Adding a deck means adding more usable space to your home but does it also mean adding additional fees to your homeowners insurance policy? Does your policy even cover outdoor spaces like a deck? Do you need to let your insurance provider know that you’ve added a deck, and if so, how much “cha-ching” will you be shelling out?
Long story short – if it’s attached to your home, it’s covered under your policy as ‘dwelling coverage.’ Even though we don’t “dwell” on our decks for more than a few hours, it’s still attached to your home (just like a garage) and covered under your policy should something happen to it.
What exactly is covered? According to Bolt Insurance, the following losses that can pertain to your decking is typically covered under your insurance policy for your home:
- Smoke or fire
- Lightning strikes
- Falling objects
- Damage by a motor vehicle
- Damage by an aircraft
- Snow, ice or sleet accumulation causing damage
But not everything is covered under your homeowner’s policy. Things like ground movement from sinkholes or earthquakes, flooding, and water backups require additional coverage, and issues caused by lack of maintenance like termite damage and mold are not covered under most insurance policies.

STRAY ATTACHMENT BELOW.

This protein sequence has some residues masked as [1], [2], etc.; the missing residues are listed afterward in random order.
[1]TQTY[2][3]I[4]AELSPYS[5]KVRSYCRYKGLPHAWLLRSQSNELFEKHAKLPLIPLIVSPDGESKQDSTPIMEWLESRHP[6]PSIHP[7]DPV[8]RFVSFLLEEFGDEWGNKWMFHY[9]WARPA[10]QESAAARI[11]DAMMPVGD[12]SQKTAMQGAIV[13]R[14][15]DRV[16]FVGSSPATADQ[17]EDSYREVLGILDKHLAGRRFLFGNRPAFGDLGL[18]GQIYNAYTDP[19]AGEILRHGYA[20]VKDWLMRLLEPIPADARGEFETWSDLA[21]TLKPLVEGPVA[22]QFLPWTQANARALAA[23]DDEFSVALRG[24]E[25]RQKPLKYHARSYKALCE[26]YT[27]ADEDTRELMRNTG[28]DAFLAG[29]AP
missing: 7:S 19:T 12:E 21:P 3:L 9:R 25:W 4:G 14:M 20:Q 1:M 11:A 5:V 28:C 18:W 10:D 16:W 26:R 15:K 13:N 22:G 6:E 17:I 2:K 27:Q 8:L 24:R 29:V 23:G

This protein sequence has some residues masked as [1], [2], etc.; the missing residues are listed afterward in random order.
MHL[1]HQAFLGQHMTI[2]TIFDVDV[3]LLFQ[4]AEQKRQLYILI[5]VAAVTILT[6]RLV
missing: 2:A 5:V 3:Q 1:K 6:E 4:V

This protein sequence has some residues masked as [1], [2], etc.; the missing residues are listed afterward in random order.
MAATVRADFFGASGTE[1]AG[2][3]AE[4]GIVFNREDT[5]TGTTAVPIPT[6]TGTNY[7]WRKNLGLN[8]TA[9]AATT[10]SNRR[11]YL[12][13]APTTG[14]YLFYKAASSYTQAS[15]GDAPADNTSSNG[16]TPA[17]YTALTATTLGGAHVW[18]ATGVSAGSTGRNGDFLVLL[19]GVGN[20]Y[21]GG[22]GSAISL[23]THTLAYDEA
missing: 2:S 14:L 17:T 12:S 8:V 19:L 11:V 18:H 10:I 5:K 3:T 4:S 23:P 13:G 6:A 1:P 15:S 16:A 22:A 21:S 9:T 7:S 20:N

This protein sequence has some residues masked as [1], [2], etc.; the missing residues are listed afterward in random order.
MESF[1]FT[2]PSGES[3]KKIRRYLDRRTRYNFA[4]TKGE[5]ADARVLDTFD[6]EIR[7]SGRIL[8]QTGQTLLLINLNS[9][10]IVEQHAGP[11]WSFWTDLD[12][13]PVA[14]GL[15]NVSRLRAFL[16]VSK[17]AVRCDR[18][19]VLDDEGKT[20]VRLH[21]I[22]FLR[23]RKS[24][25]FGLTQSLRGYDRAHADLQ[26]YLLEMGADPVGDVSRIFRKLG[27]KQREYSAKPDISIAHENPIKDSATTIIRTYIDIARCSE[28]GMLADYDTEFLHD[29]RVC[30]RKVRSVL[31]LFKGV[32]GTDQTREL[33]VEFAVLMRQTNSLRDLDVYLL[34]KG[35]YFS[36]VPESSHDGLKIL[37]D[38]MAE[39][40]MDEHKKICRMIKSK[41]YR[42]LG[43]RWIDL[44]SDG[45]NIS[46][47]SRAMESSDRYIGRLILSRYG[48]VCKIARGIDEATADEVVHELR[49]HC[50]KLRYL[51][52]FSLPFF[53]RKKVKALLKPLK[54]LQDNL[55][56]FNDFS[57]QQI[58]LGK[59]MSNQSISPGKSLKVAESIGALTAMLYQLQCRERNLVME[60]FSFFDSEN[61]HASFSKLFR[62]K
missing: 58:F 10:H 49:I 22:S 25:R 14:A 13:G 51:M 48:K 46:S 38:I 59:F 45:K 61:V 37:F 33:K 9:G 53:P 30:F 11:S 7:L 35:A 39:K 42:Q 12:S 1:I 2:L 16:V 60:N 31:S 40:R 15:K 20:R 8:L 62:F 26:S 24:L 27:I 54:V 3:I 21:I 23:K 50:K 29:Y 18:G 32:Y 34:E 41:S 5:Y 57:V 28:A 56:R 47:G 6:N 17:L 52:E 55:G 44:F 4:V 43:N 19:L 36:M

So, your deck is covered, end of story, right? No – you’ll need to let your insurance carrier know that you’ve increased the dwelling of your home. In fact, best practice is letting your insurance company know about the deck project before you start on the remodel. Esurance also recommends before and after photos – specifically if you’re storing furniture from your deck in another part of the home during construction.
After completion, make sure that your policy’s coverage amount matches the new value of your property. Remember – honesty is the best policy when it comes to insurance policies. “If you build a deck and someone falls off it, you will likely be denied your claim if you failed to tell your insurance company about the addition. You also run the risk of being dropped by your insurance company.”